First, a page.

No doubt by now you’ve seen the flap over the whole Mark Pryor-Girls Gone Wild internship mess. If not, here’s your brief recap-
Girls Gone Wild founder Joe Francis managed to win a “charity auction” for a D.C. internship with Pryor’s office from the website BiddingForGood and declared he’d be sending “the hottest girl in America” to intern for Pryor. Pryor, his staff, and the DPA all immediately jumped on the accusations, calling the whole thing a hoax, etc. From there, Pryor called in the FBI, Francis said A, B, and C, none of which is really worth repeating, and then, finally, the truth of the matter came out:
Pryor’s office said earlier this week that they called in federal authorities because they believed the auction to be a “hoax” and that someone had impersonated the Arkansas democrat.
The 39-year-old Francis insisted it wasn’t a stunt.
“It was confirmed with his office as far as I knew, it was never a hoax,” Francis told TPM in a phone interview Thursday afternoon.
As it turns out, the soft-porn mogul was right — the son of a lobbyist has admitted to creating the mix-up over the internship.
In a letter apologizing for the “embarrassment” he caused Pryor, Los Angeles businessman Chad Brownstein — son of Brownstein, Hyatt, Farber, Schreck partner Norman Brownstein — said he told someone organizing an auction benefiting the Wilshire Boulevard Temple that “pending approval of [Pryor’s] office, I thought it might be possible to auction off an unpaid month-long summer internship for a high school student with your office.”
The letter was circulated by Tamara Taylor of Sitrick and Company, who told TPM the public relations firm was retained by Brownstein directly and that his father’s law firm had no involvement.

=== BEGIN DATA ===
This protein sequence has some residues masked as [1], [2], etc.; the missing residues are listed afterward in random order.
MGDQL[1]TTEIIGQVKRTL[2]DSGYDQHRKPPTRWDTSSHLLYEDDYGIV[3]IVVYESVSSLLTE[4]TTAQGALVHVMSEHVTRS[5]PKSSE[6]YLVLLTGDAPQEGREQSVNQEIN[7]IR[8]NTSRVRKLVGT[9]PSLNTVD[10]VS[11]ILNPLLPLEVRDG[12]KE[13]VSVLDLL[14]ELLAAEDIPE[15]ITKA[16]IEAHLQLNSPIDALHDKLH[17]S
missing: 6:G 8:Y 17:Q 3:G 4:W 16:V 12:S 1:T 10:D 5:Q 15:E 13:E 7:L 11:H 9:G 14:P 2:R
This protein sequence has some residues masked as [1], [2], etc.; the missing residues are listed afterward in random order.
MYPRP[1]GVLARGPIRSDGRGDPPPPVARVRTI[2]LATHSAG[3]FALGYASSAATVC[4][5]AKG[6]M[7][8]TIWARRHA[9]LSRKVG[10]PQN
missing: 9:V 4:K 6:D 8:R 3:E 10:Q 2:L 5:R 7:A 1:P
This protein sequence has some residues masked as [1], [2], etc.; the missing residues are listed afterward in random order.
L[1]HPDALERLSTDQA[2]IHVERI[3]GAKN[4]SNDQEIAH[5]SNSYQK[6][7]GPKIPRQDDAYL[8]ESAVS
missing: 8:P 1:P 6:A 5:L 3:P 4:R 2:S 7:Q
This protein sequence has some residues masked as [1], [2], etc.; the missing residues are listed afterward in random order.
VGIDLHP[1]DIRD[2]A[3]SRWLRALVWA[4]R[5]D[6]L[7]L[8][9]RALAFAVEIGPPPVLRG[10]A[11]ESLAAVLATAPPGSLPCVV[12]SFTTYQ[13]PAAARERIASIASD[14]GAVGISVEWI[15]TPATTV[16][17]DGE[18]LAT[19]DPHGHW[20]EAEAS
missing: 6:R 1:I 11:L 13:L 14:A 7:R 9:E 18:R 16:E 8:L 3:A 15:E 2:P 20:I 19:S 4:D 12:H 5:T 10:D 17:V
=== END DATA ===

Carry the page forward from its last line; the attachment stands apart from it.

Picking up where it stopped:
When all this broke, I kind of sat back and watched it play out, which considering my feelings on Pryor, which are no secret, took a fair deal of restraint. The whole idea of Pryor, the guy that runs for Pope for every election (not that we haven’t seen plenty of folks who do that caught in worse) getting wrapped up in this didn’t make any sense. The details of how all this happened though do however. It’s no secret that Pryor and his staff are super cozy with lobbyists and folks that contribute big donations to his campaigns. That’s pretty much common knowledge in Arkansas political circles. The attitude in the Pryor camp is generally something like “if someone brings you a check, take it no matter what”. With that kind of attitude, it’s no surprise that someone in that little clique of wealthy contributors, a businessman from California and the son of a lobbyist no less, decided to take a few liberties.
Some things still aren’t adding up though-like how this got “accidently” put out early or what made Brownstein so sure this was a possibility. That stuff isn’t really passing the smell test and raises more questions than answers.
The worst part of it for Pryor? I don’t think any of this is going away anytime soon. And there might still be more that comes out. Like I said, some of this smells pretty fishy. And if there is anymore to this, Pryor needs to just save us all a lot of trouble and change his mind about running for reelection. Who knows, maybe Brownstein can get him a nice little job out in California since they seem to be so close…
The moral of the story: Don’t be so close to the people writing the checks to your campaign. You might just find yourself regretting it.